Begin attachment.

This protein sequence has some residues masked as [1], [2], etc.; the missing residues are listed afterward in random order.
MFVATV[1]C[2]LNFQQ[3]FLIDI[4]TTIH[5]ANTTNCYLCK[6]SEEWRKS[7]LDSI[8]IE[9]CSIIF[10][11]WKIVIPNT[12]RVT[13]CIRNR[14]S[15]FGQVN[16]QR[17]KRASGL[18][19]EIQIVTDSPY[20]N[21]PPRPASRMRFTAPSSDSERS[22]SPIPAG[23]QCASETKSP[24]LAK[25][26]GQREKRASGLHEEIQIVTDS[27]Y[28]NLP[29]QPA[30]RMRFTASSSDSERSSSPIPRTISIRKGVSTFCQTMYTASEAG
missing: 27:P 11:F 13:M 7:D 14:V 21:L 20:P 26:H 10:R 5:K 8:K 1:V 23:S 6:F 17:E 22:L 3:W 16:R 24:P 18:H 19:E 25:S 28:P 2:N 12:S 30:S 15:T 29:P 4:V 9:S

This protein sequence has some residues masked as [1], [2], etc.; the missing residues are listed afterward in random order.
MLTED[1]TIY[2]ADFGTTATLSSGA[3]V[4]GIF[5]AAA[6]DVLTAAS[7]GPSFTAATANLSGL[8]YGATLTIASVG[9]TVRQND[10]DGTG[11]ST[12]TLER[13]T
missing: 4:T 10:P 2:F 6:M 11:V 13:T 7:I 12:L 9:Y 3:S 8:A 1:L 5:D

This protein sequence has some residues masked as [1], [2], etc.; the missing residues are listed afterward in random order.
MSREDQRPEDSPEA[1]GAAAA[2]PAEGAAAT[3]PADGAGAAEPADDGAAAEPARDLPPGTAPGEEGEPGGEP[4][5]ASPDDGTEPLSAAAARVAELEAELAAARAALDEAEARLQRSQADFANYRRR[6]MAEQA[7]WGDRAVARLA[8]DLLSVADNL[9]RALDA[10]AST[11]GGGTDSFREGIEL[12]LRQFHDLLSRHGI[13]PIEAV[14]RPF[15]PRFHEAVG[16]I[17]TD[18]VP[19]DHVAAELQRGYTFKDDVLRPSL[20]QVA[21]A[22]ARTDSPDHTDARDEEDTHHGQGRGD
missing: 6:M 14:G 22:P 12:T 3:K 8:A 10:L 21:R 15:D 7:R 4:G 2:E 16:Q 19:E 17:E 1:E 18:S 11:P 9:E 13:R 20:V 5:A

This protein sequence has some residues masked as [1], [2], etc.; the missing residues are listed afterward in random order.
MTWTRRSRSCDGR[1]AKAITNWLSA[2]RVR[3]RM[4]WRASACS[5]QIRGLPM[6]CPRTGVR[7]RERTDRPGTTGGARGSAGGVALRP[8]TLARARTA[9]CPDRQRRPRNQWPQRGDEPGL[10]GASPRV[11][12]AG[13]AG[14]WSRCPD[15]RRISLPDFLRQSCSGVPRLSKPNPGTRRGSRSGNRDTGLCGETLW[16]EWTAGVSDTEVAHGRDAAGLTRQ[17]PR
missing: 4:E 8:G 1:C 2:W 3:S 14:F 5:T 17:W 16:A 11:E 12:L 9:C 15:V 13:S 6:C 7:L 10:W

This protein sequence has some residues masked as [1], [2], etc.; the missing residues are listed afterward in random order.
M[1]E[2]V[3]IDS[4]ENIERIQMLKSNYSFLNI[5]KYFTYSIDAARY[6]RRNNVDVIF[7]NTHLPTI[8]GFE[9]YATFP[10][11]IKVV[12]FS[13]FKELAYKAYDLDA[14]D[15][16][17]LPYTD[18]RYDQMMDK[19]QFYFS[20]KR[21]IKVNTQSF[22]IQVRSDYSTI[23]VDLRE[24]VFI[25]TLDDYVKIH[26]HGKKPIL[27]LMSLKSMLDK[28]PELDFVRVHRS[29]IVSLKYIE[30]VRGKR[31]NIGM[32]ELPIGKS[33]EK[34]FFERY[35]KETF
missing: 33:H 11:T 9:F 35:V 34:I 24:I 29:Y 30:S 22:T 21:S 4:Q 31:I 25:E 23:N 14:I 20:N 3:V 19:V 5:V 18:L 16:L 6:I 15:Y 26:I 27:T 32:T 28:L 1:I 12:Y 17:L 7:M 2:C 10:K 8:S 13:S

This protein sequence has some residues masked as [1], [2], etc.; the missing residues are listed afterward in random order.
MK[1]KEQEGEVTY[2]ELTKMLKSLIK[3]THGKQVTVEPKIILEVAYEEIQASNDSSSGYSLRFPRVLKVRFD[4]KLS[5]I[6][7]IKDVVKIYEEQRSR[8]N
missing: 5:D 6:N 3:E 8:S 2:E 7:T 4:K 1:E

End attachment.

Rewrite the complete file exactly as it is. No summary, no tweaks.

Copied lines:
This protein sequence has some residues masked as [1], [2], etc.; the missing residues are listed afterward in random order.
MFVATV[1]C[2]LNFQQ[3]FLIDI[4]TTIH[5]ANTTNCYLCK[6]SEEWRKS[7]LDSI[8]IE[9]CSIIF[10][11]WKIVIPNT[12]RVT[13]CIRNR[14]S[15]FGQVN[16]QR[17]KRASGL[18][19]EIQIVTDSPY[20]N[21]PPRPASRMRFTAPSSDSERS[22]SPIPAG[23]QCASETKSP[24]LAK[25][26]GQREKRASGLHEEIQIVTDS[27]Y[28]NLP[29]QPA[30]RMRFTASSSDSERSSSPIPRTISIRKGVSTFCQTMYTASEAG
missing: 27:P 11:F 13:M 7:D 14:V 21:L 20:P 26:H 10:R 5:K 8:K 1:V 23:S 6:F 17:E 22:L 3:W 16:R 24:P 18:H 19:E 25:S 28:P 2:N 12:S 30:S 15:T 29:P 4:V 9:S

This protein sequence has some residues masked as [1], [2], etc.; the missing residues are listed afterward in random order.
MLTED[1]TIY[2]ADFGTTATLSSGA[3]V[4]GIF[5]AAA[6]DVLTAAS[7]GPSFTAATANLSGL[8]YGATLTIASVG[9]TVRQND[10]DGTG[11]ST[12]TLER[13]T
missing: 4:T 10:P 2:F 6:M 11:V 13:T 7:I 12:L 9:Y 3:S 8:A 1:L 5:D

This protein sequence has some residues masked as [1], [2], etc.; the missing residues are listed afterward in random order.
MSREDQRPEDSPEA[1]GAAAA[2]PAEGAAAT[3]PADGAGAAEPADDGAAAEPARDLPPGTAPGEEGEPGGEP[4][5]ASPDDGTEPLSAAAARVAELEAELAAARAALDEAEARLQRSQADFANYRRR[6]MAEQA[7]WGDRAVARLA[8]DLLSVADNL[9]RALDA[10]AST[11]GGGTDSFREGIEL[12]LRQFHDLLSRHGI[13]PIEAV[14]RPF[15]PRFHEAVG[16]I[17]TD[18]VP[19]DHVAAELQRGYTFKDDVLRPSL[20]QVA[21]A[22]ARTDSPDHTDARDEEDTHHGQGRGD
missing: 6:M 14:G 22:P 12:T 3:K 8:A 10:L 21:R 15:D 7:R 4:G 2:E 16:Q 19:E 17:E 1:E 18:S 11:P 9:E 13:R 20:V 5:A

This protein sequence has some residues masked as [1], [2], etc.; the missing residues are listed afterward in random order.
MTWTRRSRSCDGR[1]AKAITNWLSA[2]RVR[3]RM[4]WRASACS[5]QIRGLPM[6]CPRTGVR[7]RERTDRPGTTGGARGSAGGVALRP[8]TLARARTA[9]CPDRQRRPRNQWPQRGDEPGL[10]GASPRV[11][12]AG[13]AG[14]WSRCPD[15]RRISLPDFLRQSCSGVPRLSKPNPGTRRGSRSGNRDTGLCGETLW[16]EWTAGVSDTEVAHGRDAAGLTRQ[17]PR
missing: 4:E 8:G 1:C 2:W 3:S 14:F 5:T 17:W 16:A 11:E 12:L 9:C 15:V 13:S 6:C 7:L 10:W

This protein sequence has some residues masked as [1], [2], etc.; the missing residues are listed afterward in random order.
M[1]E[2]V[3]IDS[4]ENIERIQMLKSNYSFLNI[5]KYFTYSIDAARY[6]RRNNVDVIF[7]NTHLPTI[8]GFE[9]YATFP[10][11]IKVV[12]FS[13]FKELAYKAYDLDA[14]D[15][16][17]LPYTD[18]RYDQMMDK[19]QFYFS[20]KR[21]IKVNTQSF[22]IQVRSDYSTI[23]VDLRE[24]VFI[25]TLDDYVKIH[26]HGKKPIL[27]LMSLKSMLDK[28]PELDFVRVHRS[29]IVSLKYIE[30]VRGKR[31]NIGM[32]ELPIGKS[33]EK[34]FFERY[35]KETF
missing: 33:H 11:T 9:F 35:V 34:I 24:I 29:Y 30:S 22:T 21:S 4:Q 31:I 25:E 23:N 14:I 20:N 3:V 19:V 5:V 18:L 16:L 6:I 15:Y 26:I 27:T 32:T 28:L 1:I 12:Y 17:L 7:M 2:C 10:K 8:S 13:S

This protein sequence has some residues masked as [1], [2], etc.; the missing residues are listed afterward in random order.
MK[1]KEQEGEVTY[2]ELTKMLKSLIK[3]THGKQVTVEPKIILEVAYEEIQASNDSSSGYSLRFPRVLKVRFD[4]KLS[5]I[6][7]IKDVVKIYEEQRSR[8]N
missing: 5:D 6:N 3:E 8:S 2:E 7:T 4:K 1:E